Jul 29, 2013; Miami, FL, USA; Miami Dolphins helmets are seen prior to a scrimmage at Sun Life Stadium. Mandatory Credit: Steve Mitchell-USA TODAY Sports

Final Thoughts On Dolphins Report


Time has allowed me to digest the report from Ted Wells.  There are several approaches that I can take in order to express my opinion.  I am not a psychologist and do not pretend to be.  I can say that in my 14 plus years in the emergency medical services, emergency room work, psychiatry unit work, and advanced health care that I have seen a lot more than the average person.  I say that only to put into context my opinions on the Ted Wells document.

My first approach was to write this out as a narrative article piecing together everything all at once.  Instead, I have decided to elaborate more specifically on the names of those involved consistently.

Jeff Ireland:

Ireland is not exempt from knowledge in this event.  In May of 2013 he had a report that Martin contemplated suicide and was very depressed.  While he assured Martin that the team was prepared to help him and initially did, the fact that Martin was not followed up with and/or checked on was disturbing.  Ireland was the GM and as such should have taken care to assign someone not on the coaching staff to keep a helpful eye on Martin.  I don’t blame Ireland for this mess but I can’t excuse him fully either.  The reality is that you can and sometimes should do more…even if more is simply following up.  I will say that I do not know how often Ireland spoke with Philbin about this situation.

Nate Garner:

Garner is a six year veteran who has played for two different coaches.  As a veteran he should have had more power to stop the verbal abuse that he himself was being subjected to.  At the very least the knowledge that he could talk with the coaching staff.  He is not to blame because he too was a victim himself.

John Jerry:

Jerry may find it difficult to capitalize on his impending free agency as he could face a suspension for his involvement.  Jerry was clearly an instigator in all of this and that alone should not be discounted.  He shoulders as much blame as anyone else.

Mike Pouncey:

Pouncey seemed to be more of the “go along for the ride” participant but as a leader on this team the Dolphins should expect more from him.  He should expect more from himself.  Truth be told he never came close to acting like a leader and some could proffer that off the field or on.  Pouncey will likely face some form of league punishment to what extent is unknown and frankly I’m not so sure what amount of discipline is actually warranted here for him.

Kevin O’Neill:

There is little doubt in my mind that O’Neill should be fired.  He is a head trainer on an NFL team who is supposed to have the pulse of the locker room.  Instead he not only laughs at the repetitive jokes aimed at his assistant but does nothing at all to stymy it.  O’Neill acted in my opinion in a full unprofessional manner that was and is inexcusable.  It’s his job to maintain an even feel in that arena and at the very least his inability to realize or council his assistant is pathetic.

Mike Sherman:

I think this speaks volumes to the disconnect Sherman had with this team.  His name nearest I could tell was not mentioned at all.  Unless I missed it.  Regardless it appears that the overall chain of command went from Turner directly to Philbin.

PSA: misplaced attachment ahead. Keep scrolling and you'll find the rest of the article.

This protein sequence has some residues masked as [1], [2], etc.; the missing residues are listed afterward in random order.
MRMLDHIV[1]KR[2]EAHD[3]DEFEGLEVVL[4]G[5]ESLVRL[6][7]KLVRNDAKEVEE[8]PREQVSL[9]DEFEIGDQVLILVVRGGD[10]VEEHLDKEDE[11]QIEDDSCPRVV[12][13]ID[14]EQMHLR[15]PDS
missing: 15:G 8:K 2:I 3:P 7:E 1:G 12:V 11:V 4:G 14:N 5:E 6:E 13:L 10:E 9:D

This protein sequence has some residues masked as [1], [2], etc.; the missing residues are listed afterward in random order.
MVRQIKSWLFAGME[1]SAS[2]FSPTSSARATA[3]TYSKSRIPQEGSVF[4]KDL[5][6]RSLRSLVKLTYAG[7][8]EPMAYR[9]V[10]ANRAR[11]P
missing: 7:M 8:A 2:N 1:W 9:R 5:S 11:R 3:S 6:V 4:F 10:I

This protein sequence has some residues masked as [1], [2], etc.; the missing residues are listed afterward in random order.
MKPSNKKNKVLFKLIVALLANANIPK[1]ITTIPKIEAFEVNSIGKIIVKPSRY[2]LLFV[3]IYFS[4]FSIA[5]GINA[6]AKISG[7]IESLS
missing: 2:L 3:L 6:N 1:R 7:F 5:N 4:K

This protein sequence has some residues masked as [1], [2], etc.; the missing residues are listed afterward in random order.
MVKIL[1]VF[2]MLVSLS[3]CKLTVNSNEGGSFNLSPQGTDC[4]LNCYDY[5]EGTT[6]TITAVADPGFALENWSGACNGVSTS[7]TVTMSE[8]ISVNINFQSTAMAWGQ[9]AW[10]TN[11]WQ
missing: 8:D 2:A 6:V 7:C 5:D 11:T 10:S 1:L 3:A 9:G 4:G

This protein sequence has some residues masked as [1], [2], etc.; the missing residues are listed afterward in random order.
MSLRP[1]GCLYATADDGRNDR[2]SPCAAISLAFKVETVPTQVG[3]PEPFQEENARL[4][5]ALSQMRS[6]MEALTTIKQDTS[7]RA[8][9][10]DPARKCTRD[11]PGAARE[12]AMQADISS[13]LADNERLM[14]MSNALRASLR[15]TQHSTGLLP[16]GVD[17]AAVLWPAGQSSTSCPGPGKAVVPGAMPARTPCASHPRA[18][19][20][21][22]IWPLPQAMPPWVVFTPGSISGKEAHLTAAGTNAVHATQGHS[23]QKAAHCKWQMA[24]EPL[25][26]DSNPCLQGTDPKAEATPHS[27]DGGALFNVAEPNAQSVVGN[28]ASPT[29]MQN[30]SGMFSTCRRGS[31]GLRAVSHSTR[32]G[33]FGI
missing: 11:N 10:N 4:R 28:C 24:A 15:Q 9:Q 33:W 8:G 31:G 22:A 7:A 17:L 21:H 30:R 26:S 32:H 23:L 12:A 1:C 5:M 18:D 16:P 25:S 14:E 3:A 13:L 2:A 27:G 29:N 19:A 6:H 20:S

Jim Turner:

Turner is likely to be the first coach fired in this mess and quite frankly he should have been fired for his inability to coach the line.  His actions were unprofessional and his participation was worse.  The fact that he held council with Martin over his suicide attempts and depression is not commendable to me but instead showcases the broader lack of attention needed to expose this and curb it earlier.  The fact that Turner himself did nothing to check up on Martin during the season is enough to warrant dismissal.

Joe Philbin:

I have already written an article on the fact that Philbin should have known.  After reading this report I am concerned more with the fact that Philbin knew about Martin’s mental health and still did nothing to follow up on it.  There is absolutely NO excuse for having an employee suffer from depression and suicidal thoughts without keeping a close eye on that person throughout his employment.  Especially in this type of job.  Philbin displayed concern over the incidents and took the time to talk with Martin and his parents but where was the follow-up?  The fact that Martin so easily slipped back into depression after his meeting with the psych went unnoticed is alarming.  Furthermore the fact that Martin showed up late and drunk to practice after a night of alcohol and drugs and was still undetected is unfathomable.

The fact that Philbin not only allowed this to occur without knowledge following two separate off-season events involving Incognito is troubling.

To put it clearly, in my opinion Joe Philbin hasn’t displayed the leadership qualities one would expect from a head football coach.

Jonathan Martin:

There is no question that JMart has deep seeded emotional baggage that he carries with him.  Going into the report I felt very strongly that Martin’s departure was predetermined in order to facilitate a change from the Miami Dolphins, the NFL, or a legal case.  Perhaps all three.  Instead I came away with a clearer understanding of the emotional instability of JMart.  While it’s apparent that he was unable to handle certain types of verbal abuse, mainly about his sister, he was able to handle most of the “abuse” dolled out by the “trio”.

Most concerning to me through all of this is the fact that at times Martin lied.  He lied about being Incognito’s friend, he lied about the physical abuse, and he lied to both himself and his coaches.  He reached out to four different people regarding his depression but not at any time told them or his shrink that it was relative to his relationship with his teammates.  Furthermore, Martin was his own man who made his own decisions and while he says he was only “trying to fit in” others claim that he wasn’t treated as badly as others.

The reality of this is that Martin never divulged that he was upset by Incognito’s taunting and in fact his banter back and forth and clear friendship likely gave Incog the reason to keep going.  In my opinion based solely on this report, Martin is a weak minded individual who needs help with his mental demons.  He should have continued his care with the shrink despite the fact that he would not have found that to invite a stop to the torment.  Perhaps he would have found an opportunity to open up about what was eating at his soul.